Giving children the kind of inputs and experiences they need has positive effects not only on their academic performance but also on a range of socio-economic outcomes. The responsibility of the school education system in the process of nation-building is enormous.
According to the Annual Status of Education Report (ASER) 2018, in India, the percentage of total enrollment of 60 or less has increased to 29.4% in 2018 from 17.3% in 2010. The percentage of computer availability in school for children was 9.3% in 2010 which is 22.6% in 2018. Though the statistics reflects certain advances, there remain a lot to be done in providing quality education.
Vikramshila Education Resource Society is a Kolkata-based civil society organisation that envisions ensuring quality education for all children from ‘under-resourced’ and ‘at risk’ sections of society. Shubhra Chatterji, Director and Vice-President, Vikramshila Education Resource Society, told BE, “Having worked with the public school education system for nearly thirty years, I have been fortunate to witness some major changes in our school education system during this period – the efforts of the government to make education accessible to all children, making education a fundamental right, creating more schools to universalise access, improving physical infrastructure of existing schools, providing training to teachers, formulating a progressive and ambitious curricular framework, upgrading textbooks, engaging with civil society organisations to usher in innovations are some of those.
All this put together had the potential to transform the education system – but sadly nothing much seems to have changed. Rather, one keeps hearing about a learning crisis, suggesting that children are not learning, even after being in school for five years or more. There is now talk of introducing large scale standardised assessments to measure and track children’s learning, of bringing in technology to make up for the lacuna of teachers, of strict surveillance methods to usher in greater accountability. Not discounting the efficacy of these measures, one has to be cautious and reflect more deeply.”
Chatterji’s remark reflects on certain integral challenges of the public school education system in India. The government schools in India – mostly the ones in urban spaces – have become disconnected from the community they are intended to serve. Many educationists have raised concern over the lack of accountability of these public institutions towards their two most important stakeholders – the students and their parents. Chatterji added, “Do we really have the will to make our schools equitable so that children from weak socio economic backgrounds get a level playing field when they step out into the wider world?”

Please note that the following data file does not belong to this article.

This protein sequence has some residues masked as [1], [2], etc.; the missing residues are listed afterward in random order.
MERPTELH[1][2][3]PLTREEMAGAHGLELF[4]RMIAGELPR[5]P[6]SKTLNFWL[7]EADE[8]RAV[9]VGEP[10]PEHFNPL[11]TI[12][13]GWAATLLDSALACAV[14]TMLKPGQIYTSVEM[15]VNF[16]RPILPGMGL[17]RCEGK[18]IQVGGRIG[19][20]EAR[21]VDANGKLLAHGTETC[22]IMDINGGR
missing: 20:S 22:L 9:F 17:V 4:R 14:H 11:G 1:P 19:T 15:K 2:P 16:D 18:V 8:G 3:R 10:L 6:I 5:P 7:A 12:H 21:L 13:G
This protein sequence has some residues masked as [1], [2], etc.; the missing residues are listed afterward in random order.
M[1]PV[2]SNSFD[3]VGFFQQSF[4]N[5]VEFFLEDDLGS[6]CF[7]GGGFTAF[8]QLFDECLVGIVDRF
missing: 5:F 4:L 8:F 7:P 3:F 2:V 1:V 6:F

As per the ASER report 2016, in India, 47.8% of class V students can read the books of Class II and only 43.2% of class VIII students can do simple division. Such disturbing data reflect Chatterji’s concern.
Teachers' leave system affecting school education
In 2015, the Government of West Bengal sanctioned the benefit of the ‘Child Care Leave’ for a maximum period of two years i.e. 730 days to the regular female teaching and non-teaching employees of government sponsored, non-govt. aided schools, boards, district primary school councils, the West Bengal School Service Commission. This policy has created certain problems as the school education system in the state and also in many other states is short-staffed.
Papia Nag, Headmistress, Sakhawat Memorial Govt. Girls’ School, Kolkata, West Bengal told BE, “The ‘Child Care Leave’ has become an issue in school administration. The teachers are taking leave under this particular category for one or two months. The school does not get any substitute teacher to fill these gaps. We are somehow managing but that is absolutely ‘somehow’ for which the students are getting affected.”
The gap due to the unfilled posts of teachers
Sluggish teacher recruitment and absence of expedient appointments in vacant posts are pertinent problems of the public school education system in India. Nag added, “We are also not getting proper substitutes at the right time for the retired and promoted teachers. Even the new teacher’s appointment process is quite long drawn.” The system of school inspection played a vital role in maintaining quality teaching and robust school management. However, that process has weakened considerably. Nag said here, “Our school falls under the school directorate and hence we do not have a particular school inspection system. It will be better if we have a structured regularised school inspection system.”
There is a need for the government to plug the gaps in the public school education system and make it more accountable.